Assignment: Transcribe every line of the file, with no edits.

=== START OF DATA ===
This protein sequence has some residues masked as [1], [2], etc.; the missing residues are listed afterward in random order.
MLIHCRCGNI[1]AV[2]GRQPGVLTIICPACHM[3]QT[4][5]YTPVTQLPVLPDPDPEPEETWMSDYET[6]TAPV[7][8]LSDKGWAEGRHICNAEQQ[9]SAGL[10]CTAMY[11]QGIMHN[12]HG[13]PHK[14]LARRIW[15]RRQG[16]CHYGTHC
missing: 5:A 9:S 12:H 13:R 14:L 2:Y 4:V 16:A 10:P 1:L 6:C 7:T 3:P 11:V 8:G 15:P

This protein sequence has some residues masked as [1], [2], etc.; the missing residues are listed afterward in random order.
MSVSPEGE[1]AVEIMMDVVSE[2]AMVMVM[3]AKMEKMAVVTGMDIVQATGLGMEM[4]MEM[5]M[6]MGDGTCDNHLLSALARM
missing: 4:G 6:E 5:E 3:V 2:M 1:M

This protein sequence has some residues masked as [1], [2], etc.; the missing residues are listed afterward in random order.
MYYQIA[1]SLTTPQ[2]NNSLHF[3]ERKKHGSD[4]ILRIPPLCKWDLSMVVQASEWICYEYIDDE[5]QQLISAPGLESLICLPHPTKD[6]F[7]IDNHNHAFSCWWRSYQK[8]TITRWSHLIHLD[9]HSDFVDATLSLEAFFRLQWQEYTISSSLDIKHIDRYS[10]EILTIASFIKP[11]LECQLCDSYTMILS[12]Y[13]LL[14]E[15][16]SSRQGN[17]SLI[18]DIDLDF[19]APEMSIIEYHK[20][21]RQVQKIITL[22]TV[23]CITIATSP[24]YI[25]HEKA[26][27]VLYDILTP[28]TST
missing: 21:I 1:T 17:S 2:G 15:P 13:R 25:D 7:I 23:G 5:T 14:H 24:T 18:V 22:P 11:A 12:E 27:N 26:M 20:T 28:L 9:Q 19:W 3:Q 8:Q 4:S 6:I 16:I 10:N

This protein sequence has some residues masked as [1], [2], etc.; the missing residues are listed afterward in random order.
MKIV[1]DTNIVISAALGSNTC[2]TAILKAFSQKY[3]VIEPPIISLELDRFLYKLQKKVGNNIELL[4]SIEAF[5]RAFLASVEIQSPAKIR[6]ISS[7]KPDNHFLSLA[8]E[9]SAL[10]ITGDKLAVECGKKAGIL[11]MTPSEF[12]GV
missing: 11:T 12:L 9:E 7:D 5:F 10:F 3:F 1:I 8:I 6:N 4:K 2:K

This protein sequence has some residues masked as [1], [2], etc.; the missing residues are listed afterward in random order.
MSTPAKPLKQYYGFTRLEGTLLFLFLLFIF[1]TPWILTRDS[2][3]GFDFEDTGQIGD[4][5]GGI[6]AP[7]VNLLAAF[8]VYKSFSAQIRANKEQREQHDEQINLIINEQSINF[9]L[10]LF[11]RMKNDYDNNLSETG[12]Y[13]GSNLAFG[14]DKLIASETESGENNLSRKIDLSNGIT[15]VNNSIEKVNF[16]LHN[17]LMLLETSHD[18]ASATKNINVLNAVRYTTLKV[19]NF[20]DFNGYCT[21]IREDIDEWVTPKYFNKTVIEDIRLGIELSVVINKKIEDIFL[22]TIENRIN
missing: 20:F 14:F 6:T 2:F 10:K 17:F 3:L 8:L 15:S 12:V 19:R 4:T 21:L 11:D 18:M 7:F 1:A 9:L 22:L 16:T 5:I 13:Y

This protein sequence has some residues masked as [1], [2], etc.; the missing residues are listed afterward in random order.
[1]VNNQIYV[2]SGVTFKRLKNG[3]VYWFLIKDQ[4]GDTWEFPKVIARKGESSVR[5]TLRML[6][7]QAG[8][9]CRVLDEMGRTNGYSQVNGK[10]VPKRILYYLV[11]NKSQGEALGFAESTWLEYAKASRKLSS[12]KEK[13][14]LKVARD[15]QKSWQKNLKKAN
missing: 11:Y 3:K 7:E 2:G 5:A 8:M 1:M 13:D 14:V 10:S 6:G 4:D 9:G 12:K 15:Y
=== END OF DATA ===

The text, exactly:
This protein sequence has some residues masked as [1], [2], etc.; the missing residues are listed afterward in random order.
MLIHCRCGNI[1]AV[2]GRQPGVLTIICPACHM[3]QT[4][5]YTPVTQLPVLPDPDPEPEETWMSDYET[6]TAPV[7][8]LSDKGWAEGRHICNAEQQ[9]SAGL[10]CTAMY[11]QGIMHN[12]HG[13]PHK[14]LARRIW[15]RRQG[16]CHYGTHC
missing: 5:A 9:S 12:H 13:R 14:L 2:Y 4:V 16:A 10:P 1:L 6:C 7:T 3:P 11:V 8:G 15:P

This protein sequence has some residues masked as [1], [2], etc.; the missing residues are listed afterward in random order.
MSVSPEGE[1]AVEIMMDVVSE[2]AMVMVM[3]AKMEKMAVVTGMDIVQATGLGMEM[4]MEM[5]M[6]MGDGTCDNHLLSALARM
missing: 4:G 6:E 5:E 3:V 2:M 1:M

This protein sequence has some residues masked as [1], [2], etc.; the missing residues are listed afterward in random order.
MYYQIA[1]SLTTPQ[2]NNSLHF[3]ERKKHGSD[4]ILRIPPLCKWDLSMVVQASEWICYEYIDDE[5]QQLISAPGLESLICLPHPTKD[6]F[7]IDNHNHAFSCWWRSYQK[8]TITRWSHLIHLD[9]HSDFVDATLSLEAFFRLQWQEYTISSSLDIKHIDRYS[10]EILTIASFIKP[11]LECQLCDSYTMILS[12]Y[13]LL[14]E[15][16]SSRQGN[17]SLI[18]DIDLDF[19]APEMSIIEYHK[20][21]RQVQKIITL[22]TV[23]CITIATSP[24]YI[25]HEKA[26][27]VLYDILTP[28]TST
missing: 21:I 1:T 17:S 2:G 15:P 13:R 25:D 7:I 23:G 5:T 14:H 24:T 18:V 22:P 11:A 12:E 27:N 26:M 20:T 28:L 9:Q 19:W 3:Q 8:Q 4:S 6:I 16:I 10:N

This protein sequence has some residues masked as [1], [2], etc.; the missing residues are listed afterward in random order.
MKIV[1]DTNIVISAALGSNTC[2]TAILKAFSQKY[3]VIEPPIISLELDRFLYKLQKKVGNNIELL[4]SIEAF[5]RAFLASVEIQSPAKIR[6]ISS[7]KPDNHFLSLA[8]E[9]SAL[10]ITGDKLAVECGKKAGIL[11]MTPSEF[12]GV
missing: 11:T 12:L 9:E 7:D 5:F 10:F 3:F 1:I 8:I 6:N 4:K 2:K

This protein sequence has some residues masked as [1], [2], etc.; the missing residues are listed afterward in random order.
MSTPAKPLKQYYGFTRLEGTLLFLFLLFIF[1]TPWILTRDS[2][3]GFDFEDTGQIGD[4][5]GGI[6]AP[7]VNLLAAF[8]VYKSFSAQIRANKEQREQHDEQINLIINEQSINF[9]L[10]LF[11]RMKNDYDNNLSETG[12]Y[13]GSNLAFG[14]DKLIASETESGENNLSRKIDLSNGIT[15]VNNSIEKVNF[16]LHN[17]LMLLETSHD[18]ASATKNINVLNAVRYTTLKV[19]NF[20]DFNGYCT[21]IREDIDEWVTPKYFNKTVIEDIRLGIELSVVINKKIEDIFL[22]TIENRIN
missing: 20:F 14:F 6:T 2:F 10:K 17:F 3:L 8:L 15:S 12:V 19:R 4:T 21:L 11:D 18:M 7:F 1:A 9:L 22:L 16:T 5:I 13:Y

This protein sequence has some residues masked as [1], [2], etc.; the missing residues are listed afterward in random order.
[1]VNNQIYV[2]SGVTFKRLKNG[3]VYWFLIKDQ[4]GDTWEFPKVIARKGESSVR[5]TLRML[6][7]QAG[8][9]CRVLDEMGRTNGYSQVNGK[10]VPKRILYYLV[11]NKSQGEALGFAESTWLEYAKASRKLSS[12]KEK[13][14]LKVARD[15]QKSWQKNLKKAN
missing: 11:Y 3:K 7:E 2:G 5:A 8:M 1:M 13:D 14:V 10:S 6:G 4:D 9:G 12:K 15:Y